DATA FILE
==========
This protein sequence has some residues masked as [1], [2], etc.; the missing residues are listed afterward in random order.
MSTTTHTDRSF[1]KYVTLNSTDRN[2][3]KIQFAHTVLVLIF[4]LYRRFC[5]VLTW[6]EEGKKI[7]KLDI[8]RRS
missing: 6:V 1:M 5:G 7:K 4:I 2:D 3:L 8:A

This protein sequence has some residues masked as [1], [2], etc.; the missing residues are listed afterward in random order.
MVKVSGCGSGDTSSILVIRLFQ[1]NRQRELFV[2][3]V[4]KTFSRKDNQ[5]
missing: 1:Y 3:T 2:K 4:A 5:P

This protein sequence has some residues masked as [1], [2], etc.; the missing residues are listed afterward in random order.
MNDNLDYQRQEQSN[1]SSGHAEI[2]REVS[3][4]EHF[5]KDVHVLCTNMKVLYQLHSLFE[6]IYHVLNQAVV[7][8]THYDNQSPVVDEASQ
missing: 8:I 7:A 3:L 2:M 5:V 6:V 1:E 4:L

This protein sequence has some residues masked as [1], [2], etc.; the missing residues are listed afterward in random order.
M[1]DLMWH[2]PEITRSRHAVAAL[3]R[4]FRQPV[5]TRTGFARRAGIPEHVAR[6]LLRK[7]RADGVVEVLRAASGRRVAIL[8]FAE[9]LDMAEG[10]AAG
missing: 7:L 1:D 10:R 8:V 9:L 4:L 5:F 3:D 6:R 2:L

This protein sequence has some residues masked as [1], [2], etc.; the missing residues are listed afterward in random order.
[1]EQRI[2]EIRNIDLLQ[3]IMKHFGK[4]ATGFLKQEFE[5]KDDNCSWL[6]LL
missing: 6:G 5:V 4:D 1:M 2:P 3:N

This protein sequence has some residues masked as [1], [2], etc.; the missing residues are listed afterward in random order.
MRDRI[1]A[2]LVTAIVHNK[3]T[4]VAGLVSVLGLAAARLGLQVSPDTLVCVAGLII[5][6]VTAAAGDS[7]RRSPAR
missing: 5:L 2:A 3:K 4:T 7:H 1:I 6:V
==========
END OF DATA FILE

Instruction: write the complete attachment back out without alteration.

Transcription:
This protein sequence has some residues masked as [1], [2], etc.; the missing residues are listed afterward in random order.
MSTTTHTDRSF[1]KYVTLNSTDRN[2][3]KIQFAHTVLVLIF[4]LYRRFC[5]VLTW[6]EEGKKI[7]KLDI[8]RRS
missing: 6:V 1:M 5:G 7:K 4:I 2:D 3:L 8:A

This protein sequence has some residues masked as [1], [2], etc.; the missing residues are listed afterward in random order.
MVKVSGCGSGDTSSILVIRLFQ[1]NRQRELFV[2][3]V[4]KTFSRKDNQ[5]
missing: 1:Y 3:T 2:K 4:A 5:P

This protein sequence has some residues masked as [1], [2], etc.; the missing residues are listed afterward in random order.
MNDNLDYQRQEQSN[1]SSGHAEI[2]REVS[3][4]EHF[5]KDVHVLCTNMKVLYQLHSLFE[6]IYHVLNQAVV[7][8]THYDNQSPVVDEASQ
missing: 8:I 7:A 3:L 2:M 5:V 6:V 1:E 4:L

This protein sequence has some residues masked as [1], [2], etc.; the missing residues are listed afterward in random order.
M[1]DLMWH[2]PEITRSRHAVAAL[3]R[4]FRQPV[5]TRTGFARRAGIPEHVAR[6]LLRK[7]RADGVVEVLRAASGRRVAIL[8]FAE[9]LDMAEG[10]AAG
missing: 7:L 1:D 10:R 8:V 9:L 4:L 5:F 3:D 6:R 2:L

This protein sequence has some residues masked as [1], [2], etc.; the missing residues are listed afterward in random order.
[1]EQRI[2]EIRNIDLLQ[3]IMKHFGK[4]ATGFLKQEFE[5]KDDNCSWL[6]LL
missing: 6:G 5:V 4:D 1:M 2:P 3:N

This protein sequence has some residues masked as [1], [2], etc.; the missing residues are listed afterward in random order.
MRDRI[1]A[2]LVTAIVHNK[3]T[4]VAGLVSVLGLAAARLGLQVSPDTLVCVAGLII[5][6]VTAAAGDS[7]RRSPAR
missing: 5:L 2:A 3:K 4:T 7:H 1:I 6:V